Two-time U.S. Open champion Ernie Els, of South Africa, and 2003 U.S. Open champion Jim Furyk, of Ponte Vedra Beach, Fla., have received special exemptions into the 118th U.S. Open Championship, which will be conducted June 14-17 at Shinnecock Hills Golf Club, in Southampton, N.Y.
Els, 48, won the 1994 U.S. Open at Oakmont (Pa.) Country Club and the 1997 U.S. Open at Congressional Country Club, in Bethesda, Md. Furyk, 47, won his U.S. Open title at Olympia Fields (Ill.) Country Club. Els will compete in his 26th consecutive U.S. Open, while Furyk will make his 24th Open start and his 23rd in a row.
“It’s a thrill and I’m very grateful to the USGA,” said Els, who is one of 18 players to win multiple U.S. Opens and was the first international player to accomplish the feat since Alex Smith in 1910. “Obviously, the U.S. Open means a lot to me. This is kind of where it all started, you might say. Winning at Oakmont at the age of 24, as I’ve said before it was almost like a shock the way it happened. I still thought I had some steps to climb to get there. Then ’97 was just a very, very special week, winning in the nation’s capital, and that set me up for a really great year. For me there are so many wonderful memories from U.S. Opens and it’s exciting to be able to keep that story going.”
In 1994 at Oakmont, Els defeated Loren Roberts and Colin Montgomerie in a playoff after the three players tied at 5-under-par 279 through 72 holes. Els won the playoff on the 20th hole with a par after Roberts found a greenside bunker on the par-4 11th, leading to a bogey. Montgomerie was eliminated after shooting 78 for 18 holes while Els and Roberts both shot 74. Els became the youngest U.S. Open winner since Jerry Pate in 1976.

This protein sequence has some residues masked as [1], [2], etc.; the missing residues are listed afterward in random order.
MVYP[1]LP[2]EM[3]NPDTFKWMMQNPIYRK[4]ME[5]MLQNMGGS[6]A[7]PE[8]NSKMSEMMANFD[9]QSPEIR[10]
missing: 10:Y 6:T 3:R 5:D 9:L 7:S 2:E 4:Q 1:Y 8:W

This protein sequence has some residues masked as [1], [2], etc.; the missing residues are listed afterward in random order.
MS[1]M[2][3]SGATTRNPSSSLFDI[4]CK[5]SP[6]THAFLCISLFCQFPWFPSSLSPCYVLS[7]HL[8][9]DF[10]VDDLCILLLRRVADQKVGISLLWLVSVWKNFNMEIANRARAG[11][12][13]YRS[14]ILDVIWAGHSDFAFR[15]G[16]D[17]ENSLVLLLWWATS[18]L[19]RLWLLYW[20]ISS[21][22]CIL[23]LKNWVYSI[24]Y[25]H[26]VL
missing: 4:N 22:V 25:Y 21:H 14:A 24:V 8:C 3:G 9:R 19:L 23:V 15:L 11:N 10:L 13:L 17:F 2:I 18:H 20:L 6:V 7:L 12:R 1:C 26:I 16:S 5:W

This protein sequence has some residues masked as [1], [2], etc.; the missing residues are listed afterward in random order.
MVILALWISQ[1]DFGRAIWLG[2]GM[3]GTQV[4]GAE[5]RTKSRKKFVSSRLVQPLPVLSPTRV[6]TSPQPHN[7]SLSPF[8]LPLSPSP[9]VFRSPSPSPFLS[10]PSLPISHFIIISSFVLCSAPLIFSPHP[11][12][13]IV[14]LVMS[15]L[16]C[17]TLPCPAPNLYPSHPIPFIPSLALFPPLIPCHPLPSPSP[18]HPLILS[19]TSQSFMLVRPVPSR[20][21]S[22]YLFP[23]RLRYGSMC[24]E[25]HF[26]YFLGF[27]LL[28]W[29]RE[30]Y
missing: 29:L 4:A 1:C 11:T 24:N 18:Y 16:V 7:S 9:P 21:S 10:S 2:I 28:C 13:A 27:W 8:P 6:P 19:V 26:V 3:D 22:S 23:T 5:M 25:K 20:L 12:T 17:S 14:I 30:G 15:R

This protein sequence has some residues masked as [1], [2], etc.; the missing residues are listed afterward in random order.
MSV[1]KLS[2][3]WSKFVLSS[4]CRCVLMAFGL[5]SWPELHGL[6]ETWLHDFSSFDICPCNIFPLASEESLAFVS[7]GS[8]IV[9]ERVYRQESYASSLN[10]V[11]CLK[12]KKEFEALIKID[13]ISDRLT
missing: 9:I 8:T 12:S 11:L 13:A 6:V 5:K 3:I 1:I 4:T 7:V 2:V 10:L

Els survived a four-way battle to win his second U.S. Open in 1997, finishing with five consecutive pars for a 72-hole score of 4-under 276. Montgomerie was one stroke behind, third-round leader Tom Lehman was two back and Jeff Maggert finished five strokes off the pace. All four were tied for the lead with nine holes to play on Congressional’s Blue Course. Els’ 5-iron approach to within 18 feet on the par-4 17th helped separate him from the group.
Furyk was three strokes better than Stephen Leaney, of Australia, in his 2003 victory. He finished at 8-under 272, which tied the U.S. Open scoring record and has since been broken by Rory McIlroy (2011). Furyk opened with rounds of 67-66-67 to establish the 54-hole scoring mark (also eclipsed by McIlroy in 2011) and entered the final round leading by three strokes.
“As a past U.S. Open champion, I am grateful to the USGA to accept a special exemption into the U.S. Open Championship, where the quality of the course and how it’s set up pushes me to step up my physical and mental game,” Furyk said. “Getting to play in another U.S. Open at a historic course like Shinnecock Hills really gets my competitive spirit flowing. I’ve had great success in my many trips to the U.S. Open and winning one is a highlight of my career.”
In addition to their victories, Els and Furyk own exemplary U.S. Open records. Els, who was the runner-up to Tiger Woods in 2000 and was third in 2010, owns 10 top-10 finishes. Furyk is a three-time runner-up (2006, 2007, 2016) and has been among the top five finishers seven times.
Els and Furyk are the first players to receive special exemptions into the U.S. Open since Retief Goosen in 2016. Prior to Goosen, Tom Watson and Vijay Singh were awarded exemptions in 2010 at Pebble Beach (Calif.) Golf Links. Goosen missed the 36-hole cut at Oakmont (Pa.) Country Club, while Watson and Singh tied for 29th and 40th, respectively, in 2010. Hale Irwin is the lone player to win the U.S. Open playing on a special exemption, doing so in a memorable 19-hole playoff over Mike Donald in 1990 at Medinah (Ill.) Country Club to claim his third U.S. Open title.
Brian DePasquale is a manager of championship communications for the USGA. Email him at firstname.lastname@example.org.